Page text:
RCMP Admits It's Monitoring Wet'suwet'en Camps by Air Now

After denying drone and flyover surveillance at a pipeline blockade last week, RCMP says "air assets can and will be deployed as necessary."
A 2019 file photo of an RCMP helicopter taking off near Wet’suwet’en
A 2019 file photo of an RCMP helicopter taking off near Wet’suwet’en. Photo by The Canadian Press

Less than a week after the RCMP flatly denied spying on Wet’suwet’en First Nation sites with drones and flyovers, the police force now admits it’s deploying “air assets” to monitor Indigenous land defenders who are blocking a pipeline near Smithers, B.C.

“What I can confirm is that air assets are among the resources available to our frontline officers,” RCMP Corporal Madonna Saunderson told VICE by email Tuesday. “Those air assets can and will be deployed as necessary.”


The RCMP has been making its presence known outside Wet’suwet’en camps that evicted natural gas pipeline workers earlier this month. The cops set up a roadblock on the camps’ only access road on January 13, which has become the latest focal point of a standoff involving industry, government, RCMP, and Wet’suwet’en hereditary chiefs who say they never ceded land rights to Canada. While the B.C. Supreme Court has ruled the area should be cleared to make way for pipeline construction, the hereditary leaders say their own system of governance and laws should take precedence on their territory.

Saunderson confirmed that an RCMP aircraft “did conduct patrol over the area” on January 20, “as part of our commitment to monitor the situation.” The admission came one day after a photo of what appeared to be an RCMP plane above a Wet’suwet’en camp made the rounds on social media.

RCMP gave quite a different response when asked about similar aircraft sightings on January 15.

“We are not using drones or doing flyovers,” RCMP Sergeant Janelle Shoihet told VICE last week. “I am sure you can appreciate there is a great deal of misinformation and claims being made around our efforts, which are completely false.”

The RCMP has since attempted to clarify that position. Shoihet responded that “things are changing by the moment up here,” while Saunderson reiterated that any drone sightings in the area “were not RCMP-owned devices.”


RCMP did not confirm whether a plane seen circling a Wet’suwet’en camp four times on January 15 was operated by police. And it’s still unclear who operated several helicopters seen in a dozen other photos and video clips reviewed by VICE. A Smithers airport representative declined to release recent takeoff or landing information, citing privacy concerns.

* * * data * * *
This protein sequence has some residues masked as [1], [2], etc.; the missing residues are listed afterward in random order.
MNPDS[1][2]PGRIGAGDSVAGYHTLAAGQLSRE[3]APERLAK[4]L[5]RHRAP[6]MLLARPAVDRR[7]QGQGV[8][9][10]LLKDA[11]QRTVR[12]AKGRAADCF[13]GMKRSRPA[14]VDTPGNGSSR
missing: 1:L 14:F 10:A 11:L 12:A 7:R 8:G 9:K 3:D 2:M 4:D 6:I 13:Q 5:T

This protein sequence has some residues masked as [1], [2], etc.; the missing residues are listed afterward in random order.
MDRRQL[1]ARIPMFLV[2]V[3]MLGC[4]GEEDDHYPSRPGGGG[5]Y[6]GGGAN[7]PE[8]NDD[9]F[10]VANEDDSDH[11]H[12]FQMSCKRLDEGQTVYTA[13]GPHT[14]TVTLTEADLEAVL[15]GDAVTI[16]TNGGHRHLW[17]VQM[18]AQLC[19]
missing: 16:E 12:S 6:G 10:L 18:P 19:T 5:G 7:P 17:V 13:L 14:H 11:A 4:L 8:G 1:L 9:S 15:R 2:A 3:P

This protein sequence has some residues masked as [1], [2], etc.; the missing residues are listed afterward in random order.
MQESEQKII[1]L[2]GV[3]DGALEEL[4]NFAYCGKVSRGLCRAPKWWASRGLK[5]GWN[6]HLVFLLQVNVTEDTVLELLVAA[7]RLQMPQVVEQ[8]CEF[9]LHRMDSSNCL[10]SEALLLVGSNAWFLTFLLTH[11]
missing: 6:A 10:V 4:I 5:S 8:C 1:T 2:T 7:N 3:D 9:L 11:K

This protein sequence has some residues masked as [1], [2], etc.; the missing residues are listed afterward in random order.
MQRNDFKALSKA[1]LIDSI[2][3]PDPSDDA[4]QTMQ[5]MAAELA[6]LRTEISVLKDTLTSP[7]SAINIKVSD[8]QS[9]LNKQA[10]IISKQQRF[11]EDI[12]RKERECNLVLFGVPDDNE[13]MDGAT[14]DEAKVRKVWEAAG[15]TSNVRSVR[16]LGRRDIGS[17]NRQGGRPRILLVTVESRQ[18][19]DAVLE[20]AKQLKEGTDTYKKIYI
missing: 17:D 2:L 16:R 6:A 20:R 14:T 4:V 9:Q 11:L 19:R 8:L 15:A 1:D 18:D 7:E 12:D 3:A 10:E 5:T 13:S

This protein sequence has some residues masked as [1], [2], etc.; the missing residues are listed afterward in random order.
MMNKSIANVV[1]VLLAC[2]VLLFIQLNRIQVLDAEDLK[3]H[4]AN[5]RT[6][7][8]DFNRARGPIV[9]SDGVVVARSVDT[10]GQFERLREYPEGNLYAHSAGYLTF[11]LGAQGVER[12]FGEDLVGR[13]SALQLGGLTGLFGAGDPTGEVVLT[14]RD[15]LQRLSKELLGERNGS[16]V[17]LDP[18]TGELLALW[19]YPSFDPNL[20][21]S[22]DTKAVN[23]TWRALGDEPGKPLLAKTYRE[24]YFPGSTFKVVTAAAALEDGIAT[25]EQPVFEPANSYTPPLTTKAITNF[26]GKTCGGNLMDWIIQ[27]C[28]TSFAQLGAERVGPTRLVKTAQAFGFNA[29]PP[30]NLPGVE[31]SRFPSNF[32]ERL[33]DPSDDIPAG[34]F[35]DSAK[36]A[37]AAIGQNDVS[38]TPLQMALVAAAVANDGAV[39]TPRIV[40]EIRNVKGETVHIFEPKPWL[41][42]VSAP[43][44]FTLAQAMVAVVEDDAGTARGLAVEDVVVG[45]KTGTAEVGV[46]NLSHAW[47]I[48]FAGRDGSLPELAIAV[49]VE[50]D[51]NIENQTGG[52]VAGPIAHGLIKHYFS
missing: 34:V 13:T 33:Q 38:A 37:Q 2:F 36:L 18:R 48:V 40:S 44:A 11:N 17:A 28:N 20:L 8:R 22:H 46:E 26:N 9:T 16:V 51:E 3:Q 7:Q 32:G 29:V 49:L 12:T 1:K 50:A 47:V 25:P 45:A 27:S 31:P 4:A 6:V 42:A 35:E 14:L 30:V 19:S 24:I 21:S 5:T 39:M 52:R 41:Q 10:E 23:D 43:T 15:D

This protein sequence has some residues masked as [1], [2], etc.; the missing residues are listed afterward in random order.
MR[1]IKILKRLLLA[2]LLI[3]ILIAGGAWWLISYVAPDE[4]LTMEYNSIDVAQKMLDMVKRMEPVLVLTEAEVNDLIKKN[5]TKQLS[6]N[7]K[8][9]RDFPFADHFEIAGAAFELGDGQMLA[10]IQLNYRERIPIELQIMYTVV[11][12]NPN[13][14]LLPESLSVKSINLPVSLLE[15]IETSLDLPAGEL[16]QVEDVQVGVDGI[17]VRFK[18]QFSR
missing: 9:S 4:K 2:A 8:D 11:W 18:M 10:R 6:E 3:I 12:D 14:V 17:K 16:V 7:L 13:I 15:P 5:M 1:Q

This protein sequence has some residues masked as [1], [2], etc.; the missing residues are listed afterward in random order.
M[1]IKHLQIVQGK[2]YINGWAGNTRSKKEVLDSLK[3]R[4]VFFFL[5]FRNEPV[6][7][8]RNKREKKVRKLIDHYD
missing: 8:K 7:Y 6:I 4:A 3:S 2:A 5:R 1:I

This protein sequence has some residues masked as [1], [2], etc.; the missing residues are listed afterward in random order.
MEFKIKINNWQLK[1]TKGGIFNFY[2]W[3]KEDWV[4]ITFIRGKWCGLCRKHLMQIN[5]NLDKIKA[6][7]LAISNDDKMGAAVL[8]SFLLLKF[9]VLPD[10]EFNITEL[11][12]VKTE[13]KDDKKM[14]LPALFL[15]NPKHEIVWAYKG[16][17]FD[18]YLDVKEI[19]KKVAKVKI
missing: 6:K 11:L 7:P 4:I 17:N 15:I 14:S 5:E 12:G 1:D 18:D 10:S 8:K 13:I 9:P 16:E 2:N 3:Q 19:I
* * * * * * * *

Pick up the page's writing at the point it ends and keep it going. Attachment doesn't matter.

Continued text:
Expensive air surveillance, whoever is paying for it, has fuelled speculation that the RCMP might be preparing for an armed raid like the one that forcibly removed 14 land defenders from a Wet’suwet’en checkpoint in January 2019. Those fears led Wet’suwet’en supporters to call out for legal observers to visit a new camp outside the police roadblock this weekend. Police are still allowing Wet’suwet’en members and media to access beyond the roadblock if they provide identification and information about their plans and length of stay.

So far the RCMP has said it does not intend to enforce an evacuation and is only maintaining the roadblock to encourage safety during negotiations between hereditary chiefs, elected Wet’suwet’en council members who support the pipeline, various other politicians, and the company Coastal GasLink. The hereditary chiefs have repeatedly called on B.C. Premier John Horgan to join the talks, which Horgan has so far declined.

Horgan sent a letter to Wet’suwet’en hereditary chief Nam’oks on Monday, saying he would like to send the province’s minister of Indigenous relations and reconciliation in his place. “I remain committed to dialogue to achieve a peaceful and safe resolution of this issue,” Horgan wrote, according to CBC. “Minister [Scott] Fraser will be focused on working with you to find a path forward.”

The premier’s letter marked a significant change in tone one week after he told reporters the project should proceed and the rule of law should prevail. Since then Wet’suwet’en supporters across Canada have forced disruptions at ferry terminals, on major highways, and in federal ministers’ offices, demanding deeper consultation and a scaled-back police presence.

“We will do whatever it takes to defend our lands and rights,” Indigenous activist Ta’Kaiya Blaney tweeted from a blockade inside the B.C. government’s energy and mines ministry Tuesday evening. “CGL and RCMP withdraw from Wet’suwet’en lands.”

Follow Sarah Berman on Twitter.